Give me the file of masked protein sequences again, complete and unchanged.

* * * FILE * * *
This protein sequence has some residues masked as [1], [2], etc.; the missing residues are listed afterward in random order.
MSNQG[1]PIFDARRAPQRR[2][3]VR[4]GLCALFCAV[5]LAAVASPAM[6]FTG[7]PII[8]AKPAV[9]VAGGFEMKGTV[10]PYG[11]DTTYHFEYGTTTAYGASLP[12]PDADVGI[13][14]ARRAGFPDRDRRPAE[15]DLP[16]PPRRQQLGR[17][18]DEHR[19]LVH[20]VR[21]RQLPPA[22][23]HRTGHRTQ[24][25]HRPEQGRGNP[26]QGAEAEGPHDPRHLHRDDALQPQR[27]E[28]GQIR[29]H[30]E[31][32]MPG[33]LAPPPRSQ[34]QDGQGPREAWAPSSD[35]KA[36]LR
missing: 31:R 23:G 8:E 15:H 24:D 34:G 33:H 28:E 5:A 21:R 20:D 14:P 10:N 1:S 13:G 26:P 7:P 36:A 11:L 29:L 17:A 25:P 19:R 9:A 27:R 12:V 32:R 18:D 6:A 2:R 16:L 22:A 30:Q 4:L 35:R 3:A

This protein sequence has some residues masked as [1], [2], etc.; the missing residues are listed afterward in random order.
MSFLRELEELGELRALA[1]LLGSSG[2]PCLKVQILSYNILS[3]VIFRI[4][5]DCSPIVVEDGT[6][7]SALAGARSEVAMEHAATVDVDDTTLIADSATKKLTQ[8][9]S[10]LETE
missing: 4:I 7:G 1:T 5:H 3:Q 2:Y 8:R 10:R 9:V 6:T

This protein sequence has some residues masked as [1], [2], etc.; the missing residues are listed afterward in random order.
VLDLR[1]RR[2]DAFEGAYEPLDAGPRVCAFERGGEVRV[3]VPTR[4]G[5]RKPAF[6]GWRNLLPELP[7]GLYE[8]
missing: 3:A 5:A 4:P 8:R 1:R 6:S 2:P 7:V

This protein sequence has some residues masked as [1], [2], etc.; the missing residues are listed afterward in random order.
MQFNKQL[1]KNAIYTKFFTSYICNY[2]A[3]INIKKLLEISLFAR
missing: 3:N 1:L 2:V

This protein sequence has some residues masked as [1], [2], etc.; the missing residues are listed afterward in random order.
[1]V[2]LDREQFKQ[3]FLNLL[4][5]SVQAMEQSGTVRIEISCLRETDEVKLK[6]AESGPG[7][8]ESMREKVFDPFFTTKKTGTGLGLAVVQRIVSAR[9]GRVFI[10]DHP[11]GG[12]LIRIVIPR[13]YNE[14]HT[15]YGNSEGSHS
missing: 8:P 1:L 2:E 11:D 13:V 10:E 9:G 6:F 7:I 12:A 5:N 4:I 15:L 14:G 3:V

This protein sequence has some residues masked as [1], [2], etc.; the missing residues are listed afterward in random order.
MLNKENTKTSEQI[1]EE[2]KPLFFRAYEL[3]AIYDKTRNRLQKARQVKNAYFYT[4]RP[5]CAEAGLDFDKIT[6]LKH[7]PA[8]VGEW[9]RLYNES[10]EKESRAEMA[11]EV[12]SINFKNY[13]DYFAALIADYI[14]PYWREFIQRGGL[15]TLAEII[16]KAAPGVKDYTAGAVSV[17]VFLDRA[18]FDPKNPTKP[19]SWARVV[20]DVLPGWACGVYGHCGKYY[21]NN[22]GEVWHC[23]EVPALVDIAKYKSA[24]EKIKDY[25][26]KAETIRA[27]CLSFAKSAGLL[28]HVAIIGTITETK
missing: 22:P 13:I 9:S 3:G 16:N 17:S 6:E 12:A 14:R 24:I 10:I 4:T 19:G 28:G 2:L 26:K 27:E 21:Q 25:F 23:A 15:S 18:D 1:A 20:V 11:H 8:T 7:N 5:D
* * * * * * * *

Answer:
This protein sequence has some residues masked as [1], [2], etc.; the missing residues are listed afterward in random order.
MSNQG[1]PIFDARRAPQRR[2][3]VR[4]GLCALFCAV[5]LAAVASPAM[6]FTG[7]PII[8]AKPAV[9]VAGGFEMKGTV[10]PYG[11]DTTYHFEYGTTTAYGASLP[12]PDADVGI[13][14]ARRAGFPDRDRRPAE[15]DLP[16]PPRRQQLGR[17][18]DEHR[19]LVH[20]VR[21]RQLPPA[22][23]HRTGHRTQ[24][25]HRPEQGRGNP[26]QGAEAEGPHDPRHLHRDDALQPQR[27]E[28]GQIR[29]H[30]E[31][32]MPG[33]LAPPPRSQ[34]QDGQGPREAWAPSSD[35]KA[36]LR
missing: 31:R 23:G 8:E 15:H 24:D 34:G 33:H 28:E 5:A 21:R 20:D 14:P 10:N 1:S 13:G 26:P 7:P 36:A 11:L 29:L 17:A 25:P 19:R 9:A 27:R 12:V 32:R 18:D 6:A 2:R 16:L 22:A 30:Q 4:L 35:R 3:A

This protein sequence has some residues masked as [1], [2], etc.; the missing residues are listed afterward in random order.
MSFLRELEELGELRALA[1]LLGSSG[2]PCLKVQILSYNILS[3]VIFRI[4][5]DCSPIVVEDGT[6][7]SALAGARSEVAMEHAATVDVDDTTLIADSATKKLTQ[8][9]S[10]LETE
missing: 4:I 7:G 1:T 5:H 3:Q 2:Y 8:R 10:R 9:V 6:T

This protein sequence has some residues masked as [1], [2], etc.; the missing residues are listed afterward in random order.
VLDLR[1]RR[2]DAFEGAYEPLDAGPRVCAFERGGEVRV[3]VPTR[4]G[5]RKPAF[6]GWRNLLPELP[7]GLYE[8]
missing: 3:A 5:A 4:P 8:R 1:R 6:S 2:P 7:V

This protein sequence has some residues masked as [1], [2], etc.; the missing residues are listed afterward in random order.
MQFNKQL[1]KNAIYTKFFTSYICNY[2]A[3]INIKKLLEISLFAR
missing: 3:N 1:L 2:V

This protein sequence has some residues masked as [1], [2], etc.; the missing residues are listed afterward in random order.
[1]V[2]LDREQFKQ[3]FLNLL[4][5]SVQAMEQSGTVRIEISCLRETDEVKLK[6]AESGPG[7][8]ESMREKVFDPFFTTKKTGTGLGLAVVQRIVSAR[9]GRVFI[10]DHP[11]GG[12]LIRIVIPR[13]YNE[14]HT[15]YGNSEGSHS
missing: 8:P 1:L 2:E 11:D 13:V 10:E 9:G 6:F 7:I 12:A 5:N 4:I 15:L 14:G 3:V

This protein sequence has some residues masked as [1], [2], etc.; the missing residues are listed afterward in random order.
MLNKENTKTSEQI[1]EE[2]KPLFFRAYEL[3]AIYDKTRNRLQKARQVKNAYFYT[4]RP[5]CAEAGLDFDKIT[6]LKH[7]PA[8]VGEW[9]RLYNES[10]EKESRAEMA[11]EV[12]SINFKNY[13]DYFAALIADYI[14]PYWREFIQRGGL[15]TLAEII[16]KAAPGVKDYTAGAVSV[17]VFLDRA[18]FDPKNPTKP[19]SWARVV[20]DVLPGWACGVYGHCGKYY[21]NN[22]GEVWHC[23]EVPALVDIAKYKSA[24]EKIKDY[25][26]KAETIRA[27]CLSFAKSAGLL[28]HVAIIGTITETK
missing: 22:P 13:I 9:S 3:G 16:N 17:S 6:E 12:A 14:R 24:I 10:I 4:T 19:G 28:G 2:L 26:K 27:E 21:Q 25:F 23:A 15:S 18:D 1:A 20:V 11:H 8:T 7:N 5:D